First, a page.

By: Sister Melannie Svoboda, SND
is a season of hope. I like this
definition: “Hope is the belief that a
better world is possible.” We hope for a better world because God promises us
one. And God shows us how to bring this about: by following Jesus’ way of
Each issue carries an imprimatur
from the Archdiocese of Cincinnati. Reprinting prohibited
The weeks of Advent are often hectic. Let the following reflections serve as an
oasis of calm amid the holiday rush, inviting you to pause and consider what
the coming of Jesus really means. May the rich Scripture readings of Advent enliven your
faith and love as together we build that better world—hope-fully!
FIRST SUNDAY: ABOUND IN LOVE
33:14-16/1 Thes 3:12–4:2/Lk 21:25-28, 34-36
Jeremiah, God promises the Israelites a better future. How consoling these
words must have been for people suffering at the hands of the Babylonians. How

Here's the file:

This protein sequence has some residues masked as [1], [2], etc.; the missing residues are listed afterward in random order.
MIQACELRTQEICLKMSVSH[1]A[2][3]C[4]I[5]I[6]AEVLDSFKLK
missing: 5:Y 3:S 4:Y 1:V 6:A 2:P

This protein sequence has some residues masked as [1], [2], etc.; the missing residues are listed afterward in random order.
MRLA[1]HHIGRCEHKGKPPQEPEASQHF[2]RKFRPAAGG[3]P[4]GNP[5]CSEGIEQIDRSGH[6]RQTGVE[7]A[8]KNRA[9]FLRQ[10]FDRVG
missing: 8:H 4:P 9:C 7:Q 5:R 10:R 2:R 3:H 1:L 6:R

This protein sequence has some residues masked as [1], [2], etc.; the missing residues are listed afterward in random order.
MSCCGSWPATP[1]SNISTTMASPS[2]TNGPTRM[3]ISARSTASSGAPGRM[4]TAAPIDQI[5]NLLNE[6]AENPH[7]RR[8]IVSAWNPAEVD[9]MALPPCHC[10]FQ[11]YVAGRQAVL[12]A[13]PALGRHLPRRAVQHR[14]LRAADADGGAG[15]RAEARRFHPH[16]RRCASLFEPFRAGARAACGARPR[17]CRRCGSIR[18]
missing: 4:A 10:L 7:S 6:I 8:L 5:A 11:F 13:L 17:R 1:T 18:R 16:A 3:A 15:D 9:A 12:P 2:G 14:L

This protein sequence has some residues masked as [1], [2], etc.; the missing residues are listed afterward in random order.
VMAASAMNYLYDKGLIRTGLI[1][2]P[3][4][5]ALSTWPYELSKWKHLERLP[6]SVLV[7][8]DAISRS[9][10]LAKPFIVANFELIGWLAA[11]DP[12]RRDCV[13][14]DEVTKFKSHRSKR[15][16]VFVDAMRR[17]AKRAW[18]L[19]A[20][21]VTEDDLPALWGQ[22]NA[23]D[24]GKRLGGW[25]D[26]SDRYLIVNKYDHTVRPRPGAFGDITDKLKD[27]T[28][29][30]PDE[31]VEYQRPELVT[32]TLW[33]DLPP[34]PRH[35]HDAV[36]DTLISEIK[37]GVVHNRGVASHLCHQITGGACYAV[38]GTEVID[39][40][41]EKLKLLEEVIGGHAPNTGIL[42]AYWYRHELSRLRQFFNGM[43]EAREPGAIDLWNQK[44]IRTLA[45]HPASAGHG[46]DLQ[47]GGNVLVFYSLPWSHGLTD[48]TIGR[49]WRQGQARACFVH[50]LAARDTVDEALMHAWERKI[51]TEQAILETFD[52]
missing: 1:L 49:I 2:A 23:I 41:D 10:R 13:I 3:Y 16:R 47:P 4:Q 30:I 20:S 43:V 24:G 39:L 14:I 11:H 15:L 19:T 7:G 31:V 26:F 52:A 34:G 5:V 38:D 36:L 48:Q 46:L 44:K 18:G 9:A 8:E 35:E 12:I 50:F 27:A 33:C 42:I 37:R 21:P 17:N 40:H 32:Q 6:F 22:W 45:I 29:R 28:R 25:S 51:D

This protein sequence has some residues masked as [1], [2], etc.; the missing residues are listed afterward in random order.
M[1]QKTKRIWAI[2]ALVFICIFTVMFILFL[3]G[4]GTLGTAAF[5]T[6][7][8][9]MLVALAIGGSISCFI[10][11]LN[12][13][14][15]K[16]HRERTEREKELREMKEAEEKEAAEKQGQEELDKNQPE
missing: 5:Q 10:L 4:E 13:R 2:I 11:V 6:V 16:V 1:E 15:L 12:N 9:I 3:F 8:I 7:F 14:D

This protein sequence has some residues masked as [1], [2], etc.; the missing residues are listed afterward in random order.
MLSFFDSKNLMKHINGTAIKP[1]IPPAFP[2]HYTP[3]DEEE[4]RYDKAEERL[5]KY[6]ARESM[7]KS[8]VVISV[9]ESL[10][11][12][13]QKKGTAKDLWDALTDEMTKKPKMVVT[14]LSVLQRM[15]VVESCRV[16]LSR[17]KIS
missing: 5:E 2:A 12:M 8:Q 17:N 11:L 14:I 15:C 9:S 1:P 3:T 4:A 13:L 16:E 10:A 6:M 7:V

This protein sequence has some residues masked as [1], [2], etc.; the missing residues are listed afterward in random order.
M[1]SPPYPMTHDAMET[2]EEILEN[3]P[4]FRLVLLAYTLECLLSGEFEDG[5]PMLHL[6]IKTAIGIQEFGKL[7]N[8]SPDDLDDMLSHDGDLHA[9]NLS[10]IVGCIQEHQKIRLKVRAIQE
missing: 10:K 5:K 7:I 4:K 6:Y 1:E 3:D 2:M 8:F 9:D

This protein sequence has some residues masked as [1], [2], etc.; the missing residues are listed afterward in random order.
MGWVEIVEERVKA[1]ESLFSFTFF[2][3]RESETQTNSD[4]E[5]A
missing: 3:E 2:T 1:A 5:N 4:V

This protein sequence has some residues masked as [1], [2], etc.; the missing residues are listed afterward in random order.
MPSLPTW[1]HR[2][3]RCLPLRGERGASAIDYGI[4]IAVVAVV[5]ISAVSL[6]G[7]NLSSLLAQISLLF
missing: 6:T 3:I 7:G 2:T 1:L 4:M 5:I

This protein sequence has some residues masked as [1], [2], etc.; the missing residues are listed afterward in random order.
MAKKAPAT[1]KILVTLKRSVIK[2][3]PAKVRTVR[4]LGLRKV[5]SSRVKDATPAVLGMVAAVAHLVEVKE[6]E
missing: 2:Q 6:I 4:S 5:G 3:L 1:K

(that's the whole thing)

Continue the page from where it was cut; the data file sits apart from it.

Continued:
consoling for us, too, amid personal and societal trials of all kinds. Then St. Paul urges the
Thessalonians to “abound in love,” a love demonstrated by one’s conduct. In the
Gospel, Jesus exhorts us to “Be vigilant.”
vigilant today and look for opportunities to abound in love.
Prayer: God of
Love, move my heart with your words this Advent.
MONDAY: THE POTENTIAL IN TREE STUMPS
tree stump is a sad sight, a reminder of where a tree once stood. Yet Isaiah
says the Messiah will come from the good-for-nothing stump of Israel. Using
this vivid image, Isaiah reminds us that appearances can deceive, potentiality
can be hidden, and marvelous things can emerge from unlikely places.
Action: Try to
see potential in one unpromising situation.
Prayer: God of
Growth, help me remember that appearances can be deceiving.
TUESDAY: RECLAIMING A SENSE OF WONDER
said that children are the epitome of discipleship. They take delight in simple
things: a flower, a kitten, a favorite toy, a game of peek-a-boo. Advent is a
good time to slow down and re-appreciate those things we take for granted. We
can start with the people in our daily lives. Then move on to things like a cup
of coffee, an orange, a winter sunset, falling snow, the scent of pine.
Re-appreciate someone or something.
help me to reclaim a childlike wonder.
WEDNESDAY: GOD'S IS EXTRAVAGANT
announces that God will serve a meal of “juicy, rich food and pure, choice
wines.” Mmm! In the Gospel, Jesus feeds a huge crowd with so much food that the